The 91-strong 49er skiff class is divided into three fleets for the qualification round of nine races. The top 25 boats go through to the Gold fleet for the final round, while the top ten boats from there will contest a medal race decider on Monday, November 13th.

Saskia Tidey

Royal Irish's Saskia Tidey from Dun Laoghaire Harbour, who is sailing for Team GB and already qualified for Paris 2024 sailing with Freya Black, is lying 40th in a 55-boat 49er FX fleet.

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Ireland's only place so far at the Paris 2024 Olympic Regatta, thanks to Finn Lynch in the Men's dinghy, has been confirmed by World Sailing as it publishes the first 107 boats and boards qualified for the Paris 2024 Olympic Games following the 2023 Allianz Sailing World Championships at The Hague.

Great Britain and the Netherlands are currently leading the Allianz Sailing World Championships table with eight places each, with Spain and Italy following closely behind with seven places each. Germany and New Zealand have secured six places.

Sailors from all over the world came to The Hague to compete and took one step closer to realising their Olympic dreams.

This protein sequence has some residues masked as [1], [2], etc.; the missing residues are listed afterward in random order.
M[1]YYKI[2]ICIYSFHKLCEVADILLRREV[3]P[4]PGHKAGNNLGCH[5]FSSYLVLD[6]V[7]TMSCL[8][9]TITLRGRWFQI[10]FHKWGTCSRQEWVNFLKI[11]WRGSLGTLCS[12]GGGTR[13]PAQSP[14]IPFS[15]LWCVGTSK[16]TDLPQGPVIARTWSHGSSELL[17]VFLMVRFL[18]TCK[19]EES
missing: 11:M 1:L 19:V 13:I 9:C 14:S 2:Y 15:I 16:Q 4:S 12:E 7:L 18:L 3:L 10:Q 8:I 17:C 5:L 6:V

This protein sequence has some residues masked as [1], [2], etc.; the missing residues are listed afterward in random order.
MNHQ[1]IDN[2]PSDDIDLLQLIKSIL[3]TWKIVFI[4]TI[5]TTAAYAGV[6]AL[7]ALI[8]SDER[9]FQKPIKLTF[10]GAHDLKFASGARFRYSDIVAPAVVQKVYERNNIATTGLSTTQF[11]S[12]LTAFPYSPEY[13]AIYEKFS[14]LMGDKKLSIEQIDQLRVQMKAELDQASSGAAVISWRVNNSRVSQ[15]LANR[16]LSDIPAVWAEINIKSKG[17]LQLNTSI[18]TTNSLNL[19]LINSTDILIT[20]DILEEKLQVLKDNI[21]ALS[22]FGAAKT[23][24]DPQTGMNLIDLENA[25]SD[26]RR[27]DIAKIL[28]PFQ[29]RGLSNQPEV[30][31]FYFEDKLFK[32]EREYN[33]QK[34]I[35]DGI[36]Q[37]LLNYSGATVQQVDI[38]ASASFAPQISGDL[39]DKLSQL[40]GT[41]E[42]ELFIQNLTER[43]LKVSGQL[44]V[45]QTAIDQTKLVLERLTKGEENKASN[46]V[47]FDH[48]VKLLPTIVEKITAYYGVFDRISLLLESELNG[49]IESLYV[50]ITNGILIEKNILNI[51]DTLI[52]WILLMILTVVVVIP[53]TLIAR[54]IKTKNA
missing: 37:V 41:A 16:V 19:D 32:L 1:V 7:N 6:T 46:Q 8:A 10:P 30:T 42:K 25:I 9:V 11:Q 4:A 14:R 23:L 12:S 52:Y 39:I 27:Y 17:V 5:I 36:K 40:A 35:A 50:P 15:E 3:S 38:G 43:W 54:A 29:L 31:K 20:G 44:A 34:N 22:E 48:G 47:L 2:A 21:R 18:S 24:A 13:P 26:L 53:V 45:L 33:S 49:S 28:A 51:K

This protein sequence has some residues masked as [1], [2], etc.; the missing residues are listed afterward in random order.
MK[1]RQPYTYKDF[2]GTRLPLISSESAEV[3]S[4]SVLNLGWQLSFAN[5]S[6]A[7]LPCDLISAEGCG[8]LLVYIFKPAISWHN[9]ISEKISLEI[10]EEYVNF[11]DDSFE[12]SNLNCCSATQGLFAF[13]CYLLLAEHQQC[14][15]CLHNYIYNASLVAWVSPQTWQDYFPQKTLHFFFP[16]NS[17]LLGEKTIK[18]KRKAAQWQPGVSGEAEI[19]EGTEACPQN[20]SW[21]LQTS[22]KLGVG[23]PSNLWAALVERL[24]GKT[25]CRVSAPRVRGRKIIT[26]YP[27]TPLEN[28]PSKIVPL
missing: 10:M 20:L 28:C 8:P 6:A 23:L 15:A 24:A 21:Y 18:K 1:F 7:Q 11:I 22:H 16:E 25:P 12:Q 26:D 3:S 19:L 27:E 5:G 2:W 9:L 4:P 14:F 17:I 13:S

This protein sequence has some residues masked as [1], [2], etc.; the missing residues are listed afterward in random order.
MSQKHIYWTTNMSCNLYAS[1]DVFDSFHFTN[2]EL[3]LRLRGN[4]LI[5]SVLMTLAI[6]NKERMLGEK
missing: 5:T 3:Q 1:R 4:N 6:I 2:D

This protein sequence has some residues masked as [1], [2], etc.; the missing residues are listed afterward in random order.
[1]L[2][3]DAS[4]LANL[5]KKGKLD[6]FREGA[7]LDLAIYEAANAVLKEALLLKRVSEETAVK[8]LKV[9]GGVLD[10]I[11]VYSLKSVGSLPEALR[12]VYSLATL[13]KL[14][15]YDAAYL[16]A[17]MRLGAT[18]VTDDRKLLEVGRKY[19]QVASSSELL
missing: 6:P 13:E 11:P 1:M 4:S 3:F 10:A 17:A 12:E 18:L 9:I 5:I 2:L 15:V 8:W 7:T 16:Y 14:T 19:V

France, as the host nation, has already been allocated ten places.

Sailing athletes still have more opportunities to make their National Olympic Committee (NOC) proud in the coming months as they compete across all ten Olympic events.

The 2023 Formula Kite European Championships will take place in Portsmouth, UK, from 16-24 September 2023, followed by the 2022 Asian Games in Hangzhou, China, from 19-27 September 2023.

These events will include races for qualification in iQFOiL, Formula Kite, ILCA 6, and ILCA 7. Furthermore, a qualifier will be held on each of World Sailing’s six continents in each of the 10 Olympic Events.

The final chance regatta will be held at the 2024 Semaine Olympique Française in Hyeres, from 18-27 April 2024, just a few months before the Games.

The Paris 2024 Olympic Sailing Competition is expected to feature over 250 boats, with 330 athletes equally divided between male and female sailors.

All places are subject to final confirmation by World Sailing.